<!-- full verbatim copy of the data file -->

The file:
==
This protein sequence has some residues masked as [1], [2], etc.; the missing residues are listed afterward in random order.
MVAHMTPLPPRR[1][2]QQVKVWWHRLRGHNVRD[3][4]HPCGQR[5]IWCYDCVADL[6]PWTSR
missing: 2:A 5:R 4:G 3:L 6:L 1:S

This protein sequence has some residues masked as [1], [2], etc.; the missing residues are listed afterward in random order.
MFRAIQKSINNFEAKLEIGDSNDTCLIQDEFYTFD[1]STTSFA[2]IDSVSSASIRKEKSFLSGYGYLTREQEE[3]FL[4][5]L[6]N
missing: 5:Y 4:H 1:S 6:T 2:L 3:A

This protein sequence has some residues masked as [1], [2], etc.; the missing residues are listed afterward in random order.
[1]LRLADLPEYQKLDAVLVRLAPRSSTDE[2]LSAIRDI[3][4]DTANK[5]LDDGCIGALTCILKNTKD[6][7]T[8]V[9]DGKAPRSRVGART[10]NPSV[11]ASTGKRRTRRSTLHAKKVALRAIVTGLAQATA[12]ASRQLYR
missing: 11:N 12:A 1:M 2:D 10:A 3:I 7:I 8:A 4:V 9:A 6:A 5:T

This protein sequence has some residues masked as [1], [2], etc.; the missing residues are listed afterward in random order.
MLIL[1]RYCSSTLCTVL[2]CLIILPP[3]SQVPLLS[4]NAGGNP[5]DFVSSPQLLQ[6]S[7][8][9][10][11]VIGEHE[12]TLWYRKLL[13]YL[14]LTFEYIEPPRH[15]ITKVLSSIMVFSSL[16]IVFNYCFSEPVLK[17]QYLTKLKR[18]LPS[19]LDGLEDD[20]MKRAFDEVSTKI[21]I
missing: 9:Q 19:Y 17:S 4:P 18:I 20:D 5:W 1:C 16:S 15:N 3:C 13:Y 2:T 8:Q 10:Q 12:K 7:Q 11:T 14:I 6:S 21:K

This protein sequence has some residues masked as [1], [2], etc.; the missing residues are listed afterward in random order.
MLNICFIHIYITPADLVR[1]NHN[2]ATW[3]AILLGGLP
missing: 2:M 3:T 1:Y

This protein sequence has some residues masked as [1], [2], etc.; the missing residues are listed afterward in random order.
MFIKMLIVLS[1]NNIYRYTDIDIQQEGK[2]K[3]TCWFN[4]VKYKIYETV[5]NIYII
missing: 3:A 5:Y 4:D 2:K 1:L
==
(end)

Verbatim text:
This protein sequence has some residues masked as [1], [2], etc.; the missing residues are listed afterward in random order.
MVAHMTPLPPRR[1][2]QQVKVWWHRLRGHNVRD[3][4]HPCGQR[5]IWCYDCVADL[6]PWTSR
missing: 2:A 5:R 4:G 3:L 6:L 1:S

This protein sequence has some residues masked as [1], [2], etc.; the missing residues are listed afterward in random order.
MFRAIQKSINNFEAKLEIGDSNDTCLIQDEFYTFD[1]STTSFA[2]IDSVSSASIRKEKSFLSGYGYLTREQEE[3]FL[4][5]L[6]N
missing: 5:Y 4:H 1:S 6:T 2:L 3:A

This protein sequence has some residues masked as [1], [2], etc.; the missing residues are listed afterward in random order.
[1]LRLADLPEYQKLDAVLVRLAPRSSTDE[2]LSAIRDI[3][4]DTANK[5]LDDGCIGALTCILKNTKD[6][7]T[8]V[9]DGKAPRSRVGART[10]NPSV[11]ASTGKRRTRRSTLHAKKVALRAIVTGLAQATA[12]ASRQLYR
missing: 11:N 12:A 1:M 2:D 10:A 3:I 7:I 8:A 4:V 9:A 6:A 5:T

This protein sequence has some residues masked as [1], [2], etc.; the missing residues are listed afterward in random order.
MLIL[1]RYCSSTLCTVL[2]CLIILPP[3]SQVPLLS[4]NAGGNP[5]DFVSSPQLLQ[6]S[7][8][9][10][11]VIGEHE[12]TLWYRKLL[13]YL[14]LTFEYIEPPRH[15]ITKVLSSIMVFSSL[16]IVFNYCFSEPVLK[17]QYLTKLKR[18]LPS[19]LDGLEDD[20]MKRAFDEVSTKI[21]I
missing: 9:Q 19:Y 17:S 4:P 18:I 20:D 5:W 1:C 16:S 15:N 3:C 13:Y 2:T 8:Q 10:Q 12:K 7:Q 11:T 14:I 6:S 21:K

This protein sequence has some residues masked as [1], [2], etc.; the missing residues are listed afterward in random order.
MLNICFIHIYITPADLVR[1]NHN[2]ATW[3]AILLGGLP
missing: 2:M 3:T 1:Y

This protein sequence has some residues masked as [1], [2], etc.; the missing residues are listed afterward in random order.
MFIKMLIVLS[1]NNIYRYTDIDIQQEGK[2]K[3]TCWFN[4]VKYKIYETV[5]NIYII
missing: 3:A 5:Y 4:D 2:K 1:L